IWD2018: TIMES UP movement
By Tegan Simon (3rd year Dance Student)
Anyone who has been on social media in the last six months will have heard of the ‘TIME’S UP’ movement and #MeToo. Today, for International Women’s Day, I have been asked to write a blog about both of the movements and inform everyone on feminism. Growing up in today’s world a lot of us think that these issues don’t tend to happen anymore. Of course they do, and that is why we need these movements, right now in 2018.
Over the past ten years there has been a flurry of news as victims tell their story about sexual abuse by well known celebrities- Harvey Weinstein, Jimmy Savile, Rolf Harris and many, many more. Though this news has all come out very recently lots of cases go back over 50 years. It is reported that Savile preyed on over 500 vulnerable victims as young as two years old and the incident records go back to 1955. I personally can’t remember a time when these announcements weren’t on the news regularly and these days it tends to not surprise people anymore.
The #MeToo movement has helped many people to come out on social media as victims of sexual harassment or to stand with those who have been through it. Though the ‘me too.’ movement was founded in 2006 by Tarana Burke it has only just come to light with the use of the hashtag on twitter. On Sunday the 15th of October, actress Alyssa Milano went to twitter to suggest that if everyone who had been sexually harassed or assaulted wrote ‘Me Too’ as a status, we would get a sense of the magnitude of the problem. Many people took to social media to share #MeToo and many women had the bravery to share their story. (Since I started writing this blog there have been 540 tweets using the hashtag.)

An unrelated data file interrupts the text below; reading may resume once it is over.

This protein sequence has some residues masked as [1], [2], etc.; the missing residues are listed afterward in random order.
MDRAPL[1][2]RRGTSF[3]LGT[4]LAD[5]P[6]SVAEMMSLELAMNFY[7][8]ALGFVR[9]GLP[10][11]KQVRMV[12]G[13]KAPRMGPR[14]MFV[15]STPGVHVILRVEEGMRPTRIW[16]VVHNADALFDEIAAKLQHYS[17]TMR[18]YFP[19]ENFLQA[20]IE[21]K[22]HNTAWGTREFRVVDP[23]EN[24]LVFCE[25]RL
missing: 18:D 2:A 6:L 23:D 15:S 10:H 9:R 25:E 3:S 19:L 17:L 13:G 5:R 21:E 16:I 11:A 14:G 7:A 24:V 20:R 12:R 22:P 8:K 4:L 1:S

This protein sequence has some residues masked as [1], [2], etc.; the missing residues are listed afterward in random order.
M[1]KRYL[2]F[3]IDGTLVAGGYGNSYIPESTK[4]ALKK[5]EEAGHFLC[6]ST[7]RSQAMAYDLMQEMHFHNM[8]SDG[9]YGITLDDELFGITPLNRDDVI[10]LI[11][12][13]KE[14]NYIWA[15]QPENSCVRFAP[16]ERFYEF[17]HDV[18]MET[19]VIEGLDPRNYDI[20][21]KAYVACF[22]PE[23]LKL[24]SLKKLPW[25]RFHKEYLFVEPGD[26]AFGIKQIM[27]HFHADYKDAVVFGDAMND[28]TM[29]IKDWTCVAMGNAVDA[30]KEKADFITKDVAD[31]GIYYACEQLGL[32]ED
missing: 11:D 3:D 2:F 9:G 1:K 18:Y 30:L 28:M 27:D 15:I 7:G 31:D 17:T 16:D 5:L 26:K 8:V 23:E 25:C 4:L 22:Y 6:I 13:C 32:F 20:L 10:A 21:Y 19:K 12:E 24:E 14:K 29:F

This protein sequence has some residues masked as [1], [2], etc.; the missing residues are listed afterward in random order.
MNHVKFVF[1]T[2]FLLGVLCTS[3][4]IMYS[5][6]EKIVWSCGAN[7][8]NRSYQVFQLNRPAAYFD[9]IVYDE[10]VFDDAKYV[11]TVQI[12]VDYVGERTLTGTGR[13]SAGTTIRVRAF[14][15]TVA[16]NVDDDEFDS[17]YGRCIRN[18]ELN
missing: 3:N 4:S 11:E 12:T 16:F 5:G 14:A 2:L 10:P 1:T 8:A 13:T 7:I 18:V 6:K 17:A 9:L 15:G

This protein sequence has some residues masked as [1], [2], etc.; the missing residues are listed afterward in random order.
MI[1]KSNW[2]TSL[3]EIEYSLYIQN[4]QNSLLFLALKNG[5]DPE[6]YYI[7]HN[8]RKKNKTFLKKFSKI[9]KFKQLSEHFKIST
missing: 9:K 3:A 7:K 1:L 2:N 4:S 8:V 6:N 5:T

If any of you are fans of the big award ceremonies- Oscars, Golden Globes, Grammy’s, BRITs and BAFTAs then there is no doubt you will have heard about the TIME’S UP movement. The TIME’S UP movement is all about equality and the imbalance in power;
‘TIME’S UP is a unified call for change from women in entertainment for women everywhere. From movie sets to farm fields to boardrooms alike, we envision nationwide leadership that reflects the world in which we live.’
The movement has tried to make a big impact with black outfits at the Golden Globes, white roses at the BRIT awards, TIMES UP pins at the Oscars and lots of mentions in speeches. Jimmy Kimmel spoke about the movement during his opening speech at the Oscars and Frances McDormand even asked all the female nominees to stand up. After winning the award for best actress in a leading role for ‘Three Billboards outside Ebbing, Missouri’, McDormand told the crowd to ‘look around because we all have stories to tell and projects we need finance’.
The Times Up movement and feminism are necessary to bring equality to us and put this all in the past.
To read up more about the movements please follow:
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